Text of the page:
No, I worked for an independent production house, right. So, these guys had a lot of radio stations as their clients. I did a lot of work with a company that's still going right now and in Canada, it's called Overnight Radio. So basically, they would do overnight radio commercials and spots and specials and things for radio stations. So, they would send us the work and we would go ahead and do it. So, it's interesting. This was back in, gosh, like 2008-2006, back when, you know, VAs and virtual companies and stuff didn't exist. So, these guys were real pioneers in the space and was actually a super inspiration for some of the stuff I'm doing today.

Harry:
Is there a, do you have memorable moments from your time doing the audio production and radio or memorable shows that you edited?

Corey:
Maybe not so much, because, it's funny, like a lot of traditional radio, we did a lot of FM radio commercials as well. Some of them I would voice, some of them I would get all the imaging and stabs and stingers and stuff and there's like an episode of Family Guy where you see Stewie and Brian are at like a fair and there's a booth there and it's one of the local radio stations and it has all of the absurd stingers and stabs and sound effects and all the things, right, and the fart noises and stuff. Yeah, that kind of over the top crap that you hear on FM radio, but producing stuff was hilarious, because you're always going to how close to the end can I get without being like satirical and without being mocking radio and the closer to the edge you would get, the more the stations loved the work. They're like, ‘this is just killer stuff.' It's like..

Harry:
Yeah.

Corey:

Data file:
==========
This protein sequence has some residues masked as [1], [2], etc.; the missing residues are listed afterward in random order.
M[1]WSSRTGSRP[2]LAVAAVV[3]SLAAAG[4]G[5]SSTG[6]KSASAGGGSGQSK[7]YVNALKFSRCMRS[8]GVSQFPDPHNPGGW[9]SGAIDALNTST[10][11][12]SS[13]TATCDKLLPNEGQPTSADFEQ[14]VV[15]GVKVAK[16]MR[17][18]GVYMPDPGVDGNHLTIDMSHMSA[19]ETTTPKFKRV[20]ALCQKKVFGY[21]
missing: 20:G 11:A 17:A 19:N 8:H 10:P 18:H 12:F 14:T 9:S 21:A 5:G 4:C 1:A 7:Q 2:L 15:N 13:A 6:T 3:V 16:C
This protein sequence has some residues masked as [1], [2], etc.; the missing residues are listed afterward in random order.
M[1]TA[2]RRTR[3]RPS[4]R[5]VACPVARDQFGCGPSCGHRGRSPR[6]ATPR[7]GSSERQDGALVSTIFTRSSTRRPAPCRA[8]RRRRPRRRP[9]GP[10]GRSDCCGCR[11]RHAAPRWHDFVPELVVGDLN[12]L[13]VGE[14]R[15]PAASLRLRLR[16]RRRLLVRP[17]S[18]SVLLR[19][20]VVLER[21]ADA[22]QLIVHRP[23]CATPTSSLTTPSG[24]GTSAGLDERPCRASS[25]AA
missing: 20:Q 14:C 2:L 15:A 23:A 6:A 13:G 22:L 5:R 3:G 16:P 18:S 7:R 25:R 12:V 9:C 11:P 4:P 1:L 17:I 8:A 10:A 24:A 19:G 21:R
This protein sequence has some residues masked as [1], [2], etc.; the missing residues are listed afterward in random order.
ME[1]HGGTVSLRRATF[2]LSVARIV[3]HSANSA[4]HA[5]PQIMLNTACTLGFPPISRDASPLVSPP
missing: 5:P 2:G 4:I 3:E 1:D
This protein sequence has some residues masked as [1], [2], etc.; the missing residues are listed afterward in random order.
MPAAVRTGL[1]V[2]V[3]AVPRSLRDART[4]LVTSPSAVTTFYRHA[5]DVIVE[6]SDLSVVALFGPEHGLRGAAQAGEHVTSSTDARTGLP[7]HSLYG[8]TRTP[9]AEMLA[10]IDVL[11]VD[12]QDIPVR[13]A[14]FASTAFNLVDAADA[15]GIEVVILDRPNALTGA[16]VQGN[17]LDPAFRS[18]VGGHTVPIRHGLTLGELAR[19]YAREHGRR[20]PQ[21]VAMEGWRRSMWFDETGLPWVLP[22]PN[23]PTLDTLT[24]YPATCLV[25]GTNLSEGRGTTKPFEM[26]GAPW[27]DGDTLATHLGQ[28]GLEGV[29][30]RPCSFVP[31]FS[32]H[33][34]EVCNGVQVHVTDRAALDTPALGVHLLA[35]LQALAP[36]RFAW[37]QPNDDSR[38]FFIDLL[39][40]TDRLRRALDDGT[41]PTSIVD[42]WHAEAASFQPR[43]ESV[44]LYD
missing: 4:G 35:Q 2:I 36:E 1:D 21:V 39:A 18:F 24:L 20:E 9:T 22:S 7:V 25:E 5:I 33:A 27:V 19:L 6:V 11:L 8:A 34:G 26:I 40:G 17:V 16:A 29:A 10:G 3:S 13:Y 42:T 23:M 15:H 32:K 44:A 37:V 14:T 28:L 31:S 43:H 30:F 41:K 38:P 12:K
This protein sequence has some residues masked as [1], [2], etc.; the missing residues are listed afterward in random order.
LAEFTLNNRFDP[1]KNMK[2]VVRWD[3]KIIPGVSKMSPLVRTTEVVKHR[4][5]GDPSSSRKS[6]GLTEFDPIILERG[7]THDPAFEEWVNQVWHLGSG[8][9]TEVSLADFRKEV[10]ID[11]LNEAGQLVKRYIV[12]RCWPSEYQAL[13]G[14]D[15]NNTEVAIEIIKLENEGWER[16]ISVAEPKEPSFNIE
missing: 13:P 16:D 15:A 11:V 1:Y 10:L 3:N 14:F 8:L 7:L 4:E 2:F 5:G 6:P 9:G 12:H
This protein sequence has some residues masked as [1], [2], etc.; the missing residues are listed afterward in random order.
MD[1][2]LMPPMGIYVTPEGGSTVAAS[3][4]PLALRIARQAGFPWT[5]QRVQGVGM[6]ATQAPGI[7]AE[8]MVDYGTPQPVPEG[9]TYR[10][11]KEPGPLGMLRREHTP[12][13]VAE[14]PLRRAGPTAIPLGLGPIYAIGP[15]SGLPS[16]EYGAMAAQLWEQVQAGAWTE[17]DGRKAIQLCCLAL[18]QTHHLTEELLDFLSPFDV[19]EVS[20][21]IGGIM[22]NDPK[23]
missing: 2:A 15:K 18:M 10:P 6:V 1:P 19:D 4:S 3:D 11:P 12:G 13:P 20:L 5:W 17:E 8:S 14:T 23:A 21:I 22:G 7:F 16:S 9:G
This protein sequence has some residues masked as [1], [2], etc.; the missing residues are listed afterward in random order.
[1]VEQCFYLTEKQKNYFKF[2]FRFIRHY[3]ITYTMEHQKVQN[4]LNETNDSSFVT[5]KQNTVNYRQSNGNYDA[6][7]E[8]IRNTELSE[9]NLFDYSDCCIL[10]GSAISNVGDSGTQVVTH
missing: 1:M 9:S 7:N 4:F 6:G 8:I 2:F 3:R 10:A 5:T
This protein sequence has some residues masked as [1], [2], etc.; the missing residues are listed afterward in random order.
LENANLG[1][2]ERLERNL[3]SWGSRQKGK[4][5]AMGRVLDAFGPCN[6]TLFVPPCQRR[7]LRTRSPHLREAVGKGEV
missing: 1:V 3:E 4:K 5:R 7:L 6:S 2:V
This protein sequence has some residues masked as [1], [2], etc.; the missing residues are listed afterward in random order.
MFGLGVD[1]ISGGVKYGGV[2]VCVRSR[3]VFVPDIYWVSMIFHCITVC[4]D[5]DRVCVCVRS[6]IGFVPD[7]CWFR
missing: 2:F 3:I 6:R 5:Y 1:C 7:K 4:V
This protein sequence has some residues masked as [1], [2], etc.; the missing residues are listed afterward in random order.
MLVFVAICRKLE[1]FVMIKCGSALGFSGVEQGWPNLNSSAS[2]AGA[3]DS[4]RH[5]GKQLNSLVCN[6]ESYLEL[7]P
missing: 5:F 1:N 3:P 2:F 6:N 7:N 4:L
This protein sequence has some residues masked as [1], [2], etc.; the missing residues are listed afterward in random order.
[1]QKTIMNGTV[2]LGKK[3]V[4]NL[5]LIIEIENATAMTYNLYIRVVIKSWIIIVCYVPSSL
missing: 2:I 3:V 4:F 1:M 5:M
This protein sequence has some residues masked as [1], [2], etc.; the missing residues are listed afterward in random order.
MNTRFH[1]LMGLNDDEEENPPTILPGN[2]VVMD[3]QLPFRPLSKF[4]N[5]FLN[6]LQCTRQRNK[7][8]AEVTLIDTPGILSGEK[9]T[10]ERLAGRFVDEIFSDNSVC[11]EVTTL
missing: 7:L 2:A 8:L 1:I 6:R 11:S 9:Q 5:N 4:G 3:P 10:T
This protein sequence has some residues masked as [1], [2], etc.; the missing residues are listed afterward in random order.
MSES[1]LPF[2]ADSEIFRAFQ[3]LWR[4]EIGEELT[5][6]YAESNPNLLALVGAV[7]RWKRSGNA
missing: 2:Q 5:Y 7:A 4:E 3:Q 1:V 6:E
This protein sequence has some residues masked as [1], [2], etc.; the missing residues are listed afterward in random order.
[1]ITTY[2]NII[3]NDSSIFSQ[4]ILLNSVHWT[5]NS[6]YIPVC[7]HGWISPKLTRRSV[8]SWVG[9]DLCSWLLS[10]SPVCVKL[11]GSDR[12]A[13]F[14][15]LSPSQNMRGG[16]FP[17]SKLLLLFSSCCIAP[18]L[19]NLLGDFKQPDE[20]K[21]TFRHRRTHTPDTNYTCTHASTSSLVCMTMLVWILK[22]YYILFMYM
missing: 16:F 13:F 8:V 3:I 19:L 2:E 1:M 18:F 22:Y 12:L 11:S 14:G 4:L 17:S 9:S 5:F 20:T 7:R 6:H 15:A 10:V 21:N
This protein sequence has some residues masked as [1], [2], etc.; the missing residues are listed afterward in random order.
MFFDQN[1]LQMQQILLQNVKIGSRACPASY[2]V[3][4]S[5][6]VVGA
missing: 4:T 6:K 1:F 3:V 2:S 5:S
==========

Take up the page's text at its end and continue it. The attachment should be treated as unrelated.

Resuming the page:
And it got so silly. I did a little bit of work in FM radio as well, but you know, DJing was of no interest to me, because you became kind of a clock jock is what they were called, which basically meant, you'd say, you know, 3:04, London, we're going to play some collective soul and that's it. That's your job and it's like, 3:57, London's best rock, here comes a little bit of winger and then you play a fart noise and a sound effect and then you do a line of coke and you wait for 20 minutes and you're back on the air. It's just, this is a dumb business, I don't want to be in this.

Harry:
I think you just created the intro for this episode. So, I mean, are you saying they don't take themselves too seriously or they know what they're doing is so monotonous they have to have some fun with it.

Corey:
I think that's part of it is that they recognize how absurd it is and now, you know, they're doing what's called live to tape. So, radio stations are less and less allowing DJs to actually be on live radio. They're just recording those things. They are recording setups for tunes. They're recording the time and they’re being put into an automation deck. In many cases now if you go into an FM or AM radio station, the only guy in there is the IT guy and maybe an engineer. Everybody is at home. They're pre-recording, they're using ISDN lines to send it in the station. They're basically sent scripts to record them. They put them in and then your face is on the side of a bus. So, the whole thing is kind of a joke, honestly.

Harry:
So, what do you see as the future? I mean, a lot of people like to prognosticate about where AM and FM is dying a slow death, you know, one is listening to satellite radio. So, having worked in the business, you have any thoughts about where we're headed?